Where inaction over a period of time has led to disillusionment and frustration, we will work with chief officers and others to set in place credible mechanisms for triggering action. Local people, through their local councillor, will have new powers to require information, appropriate consultation and, where appropriate, action. Councillors or community safety officers employed by the community safety partnerships will be encouraged to focus on acting as a liaison or advocate, providing a better link between the police and the community. That will be supplemented by new channels for local people to influence policing priorities in their neighbourhood. There will be a lighter touch and longer breaks between inspections for the best performing services and the co-ordination of visits by different agencies will be improved. Improved performance will lead to greater freedom from monitoring through earned autonomy.

However, the police are not solely responsible for cutting crime, which is why we are reviewing the partnership provisions of the Crime and Disorder Act 1998 and will publish a community safety strategy early in the new year. Investment in tackling drug abuse must be co-ordinated by local partnerships and the improvements we seek in accountability will assist by inculcating collaboration into mainstream practice.

Police authorities, which will now have enhanced local democratic representation, must increase their community links. Clearer responsibilities must lead to greater visibility and greater accountability. These enhanced powers will include: holding chief constables to account; setting clear performance objectives; conducting appraisals; overseeing engagement with the
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public at neighbourhood and command unit level; for the first time, a duty to promote diversity within the force; and greater consistency of response and performance in its area. Moreover, I am clear that central Government have to clarify their role in relation to what is described as the tripartite decision-making process.

Nationally, it is the duty of Government to set the strategic framework and to be prepared to stand back and let chief officers and police authorities deliver the service. That will be achieved through a slimmed down national policing plan and a rationalisation of centrally accountable agencies. The Government are responsible for providing resources and powers: they must also provide a focus on improved quality of service, consistency and coherence through a better focused inspection system; clarity about powers of intervention where police authorities, as well as forces, are functioning badly; and support where necessary.

The role of the Home Secretary must be more than simply distributing taxpayers' money. Where local communities are failed, action must be forthcoming. This Home Secretary will not duck the duty to act where necessary. Ministers carry responsibility, but with responsibility must come the power to act—responsibility without power is as corrupting of democracy as power without responsibility.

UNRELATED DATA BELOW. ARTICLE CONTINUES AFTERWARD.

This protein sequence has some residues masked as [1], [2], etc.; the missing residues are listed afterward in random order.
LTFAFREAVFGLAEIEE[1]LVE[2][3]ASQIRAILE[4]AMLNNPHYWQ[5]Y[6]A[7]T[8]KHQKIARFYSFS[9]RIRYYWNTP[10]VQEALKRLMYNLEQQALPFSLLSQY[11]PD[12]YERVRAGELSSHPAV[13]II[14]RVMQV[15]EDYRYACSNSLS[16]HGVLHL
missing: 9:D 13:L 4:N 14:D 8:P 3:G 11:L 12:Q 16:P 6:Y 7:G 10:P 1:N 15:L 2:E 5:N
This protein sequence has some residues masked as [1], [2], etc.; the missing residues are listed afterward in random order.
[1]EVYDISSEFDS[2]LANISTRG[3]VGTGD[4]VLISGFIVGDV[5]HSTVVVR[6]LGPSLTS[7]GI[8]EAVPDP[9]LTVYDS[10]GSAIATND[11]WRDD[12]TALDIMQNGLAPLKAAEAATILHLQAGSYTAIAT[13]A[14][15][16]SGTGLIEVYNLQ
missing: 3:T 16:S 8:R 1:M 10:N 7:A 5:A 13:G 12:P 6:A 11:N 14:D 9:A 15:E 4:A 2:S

In addition to reform at local, force and national level, we are, as the House knows, establishing the Serious Organised Crime Agency. The rationalisation of organisations working to tackle criminality at this level has been widely welcomed. Similarly, it is now necessary to subsume the functions of the different policing agencies at national level into a new national policing improvement agency, which will embed a culture of self-improvement and customer service.

Work is now being led by Her Majesty's inspectorate of constabulary to determine how best the service can work across boundaries in handling more serious and sophisticated crime. The chief inspector will report in the early new year on how force structures can best be configured to improve effectiveness.

However, it is not structures but the men and women of the police service who will deliver the more visible, accessible and accountable service we seek. They will have our full support, through improved training, enhanced powers and the right technology, in taking on the new role that they play in the rapidly changing world of today. Through the 10 commitments to the service, we are setting out how we can offer a unified work force, recognising the contribution of all.

The constable will remain central to policing. Constable numbers are at a record level. We will develop their lead role in the new neighbourhood teams. Probationer training will be family friendly, and every officer will now obtain a transferable qualification. Promotion will depend less on examinations and more on performance on the job. Career pathways will be more clearly defined and the role of police staff will be enhanced. People with the right skills will be able to enter the service above the rank of constable.

Good leadership and management, together with the spread of best practice, will be complemented by the work of the police standards unit, which has already had
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a dramatic impact on the performance of forces with which it has been working.

This is a broad and ambitious agenda. We are committed to working with and alongside the police service to build a better service for the future—a service appropriate to the 21st century. I commend the statement to the House.